BACKGROUND: Access to exercise therapy for cancer survivors is poor. Professional development to support exercise professionals in delivering these interventions is needed. Few online resources exist for exercise professionals to address this issue. OBJECTIVE: To develop and evaluate a freely available online toolkit to support exercise professionals working with cancer survivors. METHODS: A 2-phase, experience-based co-design approach was used to develop and evaluate the online toolkit. The two phases were as follows: 1) needs identification and co-design of resources and platform and 2) pilot evaluation. Four co-design workshops were conducted, transcribed, and thematically analyzed to identify key elements for the toolkit. For the pilot evaluation, a customized survey (the Determinants of Implementation Behavior Questionnaire) was distributed to exercise professionals at baseline and 3 months after launch of the online toolkit to determine its usability, utility, and effectiveness in improving their knowledge, confidence, and behavior. Results were reported as the median and interquartile range and changes were calculated using non-parametric tests. Website analytics described site usage after the initial evaluation. RESULTS: Twenty-five exercise professionals participated in co-designing 8 key elements of the online Cancer Exercise Toolkit: the homepage and pages for getting started, screening and safety, assessment, exercise prescription, education, locations, and resources. For the pilot evaluation, 277/320 respondents (87% of whom were physiotherapists) from 26 countries completed the survey at baseline, with 58 exercise professionals completing follow-up surveys at 3 months. Exercise professionals' knowledge, skills, and confidence in delivering exercise therapy to cancer survivors increased 3 months after baseline (items 1, 6, and 8: median score 5, IQR 3 to 6) to follow-up (items 1 and 6: median score 6, IQR 5 to 6; item 8: median score 5, IQR 5 to 7; P<.001) on a 1 to 7 Likert scale. Most participants (35/44, 80%) agreed or strongly agreed they would recommend the toolkit to colleagues. In the 6 months following the pilot evaluation, the toolkit received an average of 866 views per month. CONCLUSIONS: The co-designed online Cancer Exercise Toolkit was a useful resource for exercise professionals that may increase their knowledge, skills, and confidence in providing exercise therapy to cancer survivors.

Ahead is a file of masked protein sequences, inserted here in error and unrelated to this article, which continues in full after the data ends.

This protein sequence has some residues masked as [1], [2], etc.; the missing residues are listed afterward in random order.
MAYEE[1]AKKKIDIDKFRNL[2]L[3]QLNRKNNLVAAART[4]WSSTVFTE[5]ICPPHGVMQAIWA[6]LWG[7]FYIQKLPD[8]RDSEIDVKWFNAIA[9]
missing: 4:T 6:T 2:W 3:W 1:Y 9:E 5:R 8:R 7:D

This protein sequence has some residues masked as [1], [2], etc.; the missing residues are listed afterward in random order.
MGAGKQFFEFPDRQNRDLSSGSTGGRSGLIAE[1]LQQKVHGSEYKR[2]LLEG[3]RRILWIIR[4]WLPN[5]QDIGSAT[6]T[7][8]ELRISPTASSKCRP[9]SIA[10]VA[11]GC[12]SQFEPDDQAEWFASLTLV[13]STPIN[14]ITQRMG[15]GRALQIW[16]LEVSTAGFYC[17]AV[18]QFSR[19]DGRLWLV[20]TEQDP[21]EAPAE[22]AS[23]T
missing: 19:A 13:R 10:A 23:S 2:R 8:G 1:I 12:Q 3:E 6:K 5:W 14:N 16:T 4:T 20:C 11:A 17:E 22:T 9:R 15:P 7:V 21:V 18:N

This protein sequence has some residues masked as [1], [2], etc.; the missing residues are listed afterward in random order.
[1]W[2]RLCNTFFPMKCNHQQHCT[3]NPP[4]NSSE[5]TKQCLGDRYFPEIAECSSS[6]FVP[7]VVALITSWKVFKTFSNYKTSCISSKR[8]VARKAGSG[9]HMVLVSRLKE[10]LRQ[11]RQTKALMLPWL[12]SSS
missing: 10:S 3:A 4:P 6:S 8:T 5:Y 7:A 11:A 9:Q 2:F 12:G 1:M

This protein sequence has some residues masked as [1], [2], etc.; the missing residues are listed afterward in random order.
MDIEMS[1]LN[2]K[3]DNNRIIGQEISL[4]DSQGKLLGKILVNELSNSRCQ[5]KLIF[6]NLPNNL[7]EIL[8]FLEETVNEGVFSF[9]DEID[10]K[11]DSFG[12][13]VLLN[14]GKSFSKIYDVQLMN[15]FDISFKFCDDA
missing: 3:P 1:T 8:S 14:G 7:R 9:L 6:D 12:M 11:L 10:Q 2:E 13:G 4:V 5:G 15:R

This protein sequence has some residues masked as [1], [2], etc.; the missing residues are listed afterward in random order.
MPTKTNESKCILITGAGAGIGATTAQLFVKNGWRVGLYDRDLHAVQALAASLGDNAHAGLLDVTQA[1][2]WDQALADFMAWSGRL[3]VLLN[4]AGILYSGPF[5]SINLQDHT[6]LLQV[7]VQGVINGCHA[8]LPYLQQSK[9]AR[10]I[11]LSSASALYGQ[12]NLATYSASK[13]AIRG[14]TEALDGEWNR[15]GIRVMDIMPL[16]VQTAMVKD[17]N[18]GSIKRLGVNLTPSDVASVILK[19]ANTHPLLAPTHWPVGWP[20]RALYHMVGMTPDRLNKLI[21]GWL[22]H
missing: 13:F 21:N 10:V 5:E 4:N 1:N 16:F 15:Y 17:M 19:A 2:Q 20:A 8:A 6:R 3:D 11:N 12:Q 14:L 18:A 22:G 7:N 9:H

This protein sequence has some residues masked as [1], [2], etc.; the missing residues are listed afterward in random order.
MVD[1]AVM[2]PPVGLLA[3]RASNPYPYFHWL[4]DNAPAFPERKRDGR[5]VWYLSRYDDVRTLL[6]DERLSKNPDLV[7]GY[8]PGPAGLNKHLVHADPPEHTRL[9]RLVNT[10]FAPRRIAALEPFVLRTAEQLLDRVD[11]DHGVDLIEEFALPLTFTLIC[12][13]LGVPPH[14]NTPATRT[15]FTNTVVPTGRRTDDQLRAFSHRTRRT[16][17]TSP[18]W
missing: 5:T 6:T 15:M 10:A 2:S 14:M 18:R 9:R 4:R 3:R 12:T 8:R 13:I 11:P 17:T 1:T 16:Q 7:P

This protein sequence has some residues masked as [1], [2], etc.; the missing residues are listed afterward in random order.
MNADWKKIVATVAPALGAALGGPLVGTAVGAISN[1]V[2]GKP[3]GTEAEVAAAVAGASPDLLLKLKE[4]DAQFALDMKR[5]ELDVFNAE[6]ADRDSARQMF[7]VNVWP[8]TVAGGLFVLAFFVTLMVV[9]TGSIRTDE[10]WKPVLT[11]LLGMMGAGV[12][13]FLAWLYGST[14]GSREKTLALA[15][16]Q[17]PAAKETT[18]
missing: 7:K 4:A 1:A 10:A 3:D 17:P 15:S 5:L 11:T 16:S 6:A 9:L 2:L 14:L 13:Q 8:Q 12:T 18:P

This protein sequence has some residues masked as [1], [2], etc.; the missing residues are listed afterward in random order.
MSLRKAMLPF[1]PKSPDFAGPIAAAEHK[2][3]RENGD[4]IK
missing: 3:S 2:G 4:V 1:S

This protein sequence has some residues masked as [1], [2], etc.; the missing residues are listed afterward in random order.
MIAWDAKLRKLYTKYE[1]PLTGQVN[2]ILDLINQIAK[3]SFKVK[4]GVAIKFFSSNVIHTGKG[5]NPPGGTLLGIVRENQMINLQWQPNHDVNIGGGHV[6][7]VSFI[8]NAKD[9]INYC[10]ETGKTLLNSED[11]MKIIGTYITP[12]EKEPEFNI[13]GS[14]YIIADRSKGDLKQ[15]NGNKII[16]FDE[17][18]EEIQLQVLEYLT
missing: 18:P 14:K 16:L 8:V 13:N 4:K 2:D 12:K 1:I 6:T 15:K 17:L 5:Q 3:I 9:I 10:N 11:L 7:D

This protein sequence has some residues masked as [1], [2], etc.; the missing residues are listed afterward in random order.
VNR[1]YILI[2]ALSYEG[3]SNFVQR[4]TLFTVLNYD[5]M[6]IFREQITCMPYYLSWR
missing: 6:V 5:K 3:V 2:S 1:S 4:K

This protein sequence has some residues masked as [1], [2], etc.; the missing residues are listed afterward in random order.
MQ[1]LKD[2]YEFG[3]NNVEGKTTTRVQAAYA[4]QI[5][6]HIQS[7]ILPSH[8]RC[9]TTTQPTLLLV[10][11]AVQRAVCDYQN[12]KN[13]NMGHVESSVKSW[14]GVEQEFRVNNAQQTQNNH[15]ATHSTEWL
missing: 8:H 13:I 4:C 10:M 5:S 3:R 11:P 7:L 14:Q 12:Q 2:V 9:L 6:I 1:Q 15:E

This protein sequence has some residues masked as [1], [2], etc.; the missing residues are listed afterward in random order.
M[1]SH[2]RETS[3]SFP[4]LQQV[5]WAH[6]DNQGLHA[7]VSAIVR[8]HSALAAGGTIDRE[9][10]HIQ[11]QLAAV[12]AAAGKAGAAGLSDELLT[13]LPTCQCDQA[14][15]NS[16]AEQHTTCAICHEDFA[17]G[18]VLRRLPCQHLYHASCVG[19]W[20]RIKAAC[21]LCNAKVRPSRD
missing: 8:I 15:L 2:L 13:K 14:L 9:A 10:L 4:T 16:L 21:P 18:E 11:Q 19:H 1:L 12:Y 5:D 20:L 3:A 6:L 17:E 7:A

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    An international core capability framework for physiotherapists delivering telephone-based care.